Lucy Bell’s new book is now available at the Pioneer’s Museum. It will also soon be available at other local sites and Amazon. Her first book signing is October 27, 1-3 PM at the downtown Hooked on Books (12 E. Bijou Street).
Coming Up is the true account of Oliver Bell who was born in Colorado Springs in 1933. The five chapters take place from 1941 – 1945, and offer an authentic look at what life was like in the black community during that time. Full of humor and adventure, each story includes a related history segment along with historic photographs.
Here at the Almagre, we are thrilled about our upcoming issue (Publication in JUNE). This will be a great opportunity for Colorado readers and writers to experience fantastic local talent alongside voices from all over (and we do mean all over!). There is, of course, the interview with famed Southwest writer, John Nichols, sharing insight about his environmental philosophy and the ways it manifests in his writing.
But this issue will feature much, much more. Readers will find contributors from all over the country whose work has appeared in other prestigious publications such as the Massachusetts Review, TriQuarterly, Asimov’s Science Fiction, The Sun, and others. We have words penned by some of Colorado Springs’ finest talent as well as beautiful poems from as far away as India and the Netherlands.
These are exciting times for Colorado Springs’ newest literary journal, and we’re asking those who are passionate about art and narrative to come join us. Spread the word to friends, to family, to fellow authors and artists. Absolutely everything we make from this passion-project pours back into the pages which carry the magic of the written word. Come help us tell the story of America.
The Staff of La Revista Almagre
Come join us for our second literary salon in anticipation of Earth Day. Thursday afternoon (5:30 pm to 7:30 pm), John and Carol Stansfield will read authors Edward Abbey and Enos Mills, downtown @ Hooked On Books. Admission is FREE!
A wonderful book! Clay Jenkinson explores Meriwether’s character and leadership like a geologist in the field, not a benchtop analyst in the lab. This is an intimate journey; he does not simply put the specimen under a magnifying glass and jot down a detailed list. He picks the matter up, rotates it, puts it under various lights, illuminates the textures, and manages to pluck a real person out of the shady bin of historical mythology. Lewis becomes someone we start to know.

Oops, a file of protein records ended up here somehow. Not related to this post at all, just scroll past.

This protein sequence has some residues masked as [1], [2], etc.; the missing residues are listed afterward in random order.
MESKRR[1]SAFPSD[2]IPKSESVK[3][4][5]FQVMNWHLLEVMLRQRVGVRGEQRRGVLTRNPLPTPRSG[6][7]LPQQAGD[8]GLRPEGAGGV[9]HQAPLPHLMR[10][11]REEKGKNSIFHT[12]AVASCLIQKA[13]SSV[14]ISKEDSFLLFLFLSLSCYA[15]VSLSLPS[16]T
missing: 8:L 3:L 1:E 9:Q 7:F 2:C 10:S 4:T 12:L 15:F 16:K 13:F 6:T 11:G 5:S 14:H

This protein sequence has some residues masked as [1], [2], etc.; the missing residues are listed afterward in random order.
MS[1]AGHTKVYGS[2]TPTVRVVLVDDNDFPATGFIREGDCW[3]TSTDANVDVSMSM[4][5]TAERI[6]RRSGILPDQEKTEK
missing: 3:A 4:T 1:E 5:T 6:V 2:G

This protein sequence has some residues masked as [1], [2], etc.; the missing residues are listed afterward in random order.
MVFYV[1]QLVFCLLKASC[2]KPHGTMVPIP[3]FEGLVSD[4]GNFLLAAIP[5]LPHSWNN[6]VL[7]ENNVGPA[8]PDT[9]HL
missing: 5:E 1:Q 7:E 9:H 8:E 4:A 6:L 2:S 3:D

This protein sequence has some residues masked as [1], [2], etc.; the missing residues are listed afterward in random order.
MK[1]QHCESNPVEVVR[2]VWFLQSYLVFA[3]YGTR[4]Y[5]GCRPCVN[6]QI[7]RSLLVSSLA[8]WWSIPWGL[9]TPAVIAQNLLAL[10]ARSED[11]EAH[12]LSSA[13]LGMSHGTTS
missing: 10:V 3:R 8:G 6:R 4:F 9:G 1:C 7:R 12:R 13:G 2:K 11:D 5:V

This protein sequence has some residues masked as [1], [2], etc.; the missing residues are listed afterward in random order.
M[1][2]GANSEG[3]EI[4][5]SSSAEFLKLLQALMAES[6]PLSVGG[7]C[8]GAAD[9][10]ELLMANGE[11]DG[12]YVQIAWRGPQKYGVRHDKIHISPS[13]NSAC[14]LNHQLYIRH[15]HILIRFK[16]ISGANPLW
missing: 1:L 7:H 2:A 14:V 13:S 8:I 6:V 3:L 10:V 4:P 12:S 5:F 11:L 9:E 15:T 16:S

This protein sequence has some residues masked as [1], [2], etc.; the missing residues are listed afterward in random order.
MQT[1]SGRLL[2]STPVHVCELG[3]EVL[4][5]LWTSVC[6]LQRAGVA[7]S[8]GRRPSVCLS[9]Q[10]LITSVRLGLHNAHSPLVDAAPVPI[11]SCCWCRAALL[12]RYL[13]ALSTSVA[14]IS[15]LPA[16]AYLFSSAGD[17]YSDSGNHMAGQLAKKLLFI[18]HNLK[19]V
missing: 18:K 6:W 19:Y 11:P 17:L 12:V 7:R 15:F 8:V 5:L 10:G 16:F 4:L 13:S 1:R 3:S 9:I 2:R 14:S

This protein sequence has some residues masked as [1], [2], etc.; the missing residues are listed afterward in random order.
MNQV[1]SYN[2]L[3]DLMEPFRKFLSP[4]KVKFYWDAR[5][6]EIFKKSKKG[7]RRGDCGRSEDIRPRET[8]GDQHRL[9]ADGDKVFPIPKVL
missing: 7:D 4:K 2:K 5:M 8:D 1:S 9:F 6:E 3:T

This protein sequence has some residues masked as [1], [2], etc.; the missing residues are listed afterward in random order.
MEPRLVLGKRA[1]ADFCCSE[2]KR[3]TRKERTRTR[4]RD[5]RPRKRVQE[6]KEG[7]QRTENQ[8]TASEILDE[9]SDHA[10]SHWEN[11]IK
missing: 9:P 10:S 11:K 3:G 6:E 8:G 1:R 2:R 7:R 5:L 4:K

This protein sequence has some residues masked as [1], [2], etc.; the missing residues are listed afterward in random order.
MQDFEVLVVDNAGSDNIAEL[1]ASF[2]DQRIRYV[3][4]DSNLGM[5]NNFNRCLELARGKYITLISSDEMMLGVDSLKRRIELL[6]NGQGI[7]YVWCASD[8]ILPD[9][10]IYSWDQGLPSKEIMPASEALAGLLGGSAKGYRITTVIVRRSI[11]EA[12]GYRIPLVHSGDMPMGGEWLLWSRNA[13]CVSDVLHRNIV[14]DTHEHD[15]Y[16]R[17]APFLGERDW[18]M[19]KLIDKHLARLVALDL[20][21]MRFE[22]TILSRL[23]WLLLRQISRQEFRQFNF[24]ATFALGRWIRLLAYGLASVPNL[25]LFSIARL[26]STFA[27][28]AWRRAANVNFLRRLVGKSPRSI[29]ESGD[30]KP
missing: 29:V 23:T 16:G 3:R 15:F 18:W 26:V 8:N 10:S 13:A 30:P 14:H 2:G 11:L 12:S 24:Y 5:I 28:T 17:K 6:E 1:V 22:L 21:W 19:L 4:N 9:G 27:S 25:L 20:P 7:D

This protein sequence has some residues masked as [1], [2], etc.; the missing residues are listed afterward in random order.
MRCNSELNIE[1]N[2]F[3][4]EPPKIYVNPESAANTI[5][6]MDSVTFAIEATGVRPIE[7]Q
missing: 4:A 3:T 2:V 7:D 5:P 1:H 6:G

What works well in this narrative is the use of various angles to explain the subject. One encounters John Donne, Dickens, L. Ron Hubbard, Eric Sevareid, etc., as vehicles to clarify the complexities of Meriwether’s difficult, sometimes overwrought nature. Clay’s application of Donne’s poetic conceit, likening Lewis and Clark to a fusion core, is an example of successfully using this approach. The polarity of prose is also effective. One goes from literary metaphors, Jefferson’s “theater” of grief in Virginia after his wife dies, Lewis’s “attic” of isolation and anxiety as governor, to the vernacular of being, “shot in the ass.” Whether this works for all is difficult to say, but it contributed to the book’s wonderful readability. In a page, one might laugh out loud, then delight in the discovery of a new word (“hendiadys”), next to feeling sadness over the tragic and rapid decline of Lewis.
One also appreciates Clay’s integrity to truth. It’s quite a feat, to bring to life and humanize someone as mythologized as his subject, yet maintain a constant fidelity to fact. The narrative never veers off into wild speculation, nor does it favor sensationalist assertions over strongly argued conclusions. The reader is led down a rational, sober, extremely interesting path, and Clay offers compelling insight as to how events affected Lewis and helped to lead him to his end.
A supremely interesting narrative about the complex character of one of America’s greatest leaders.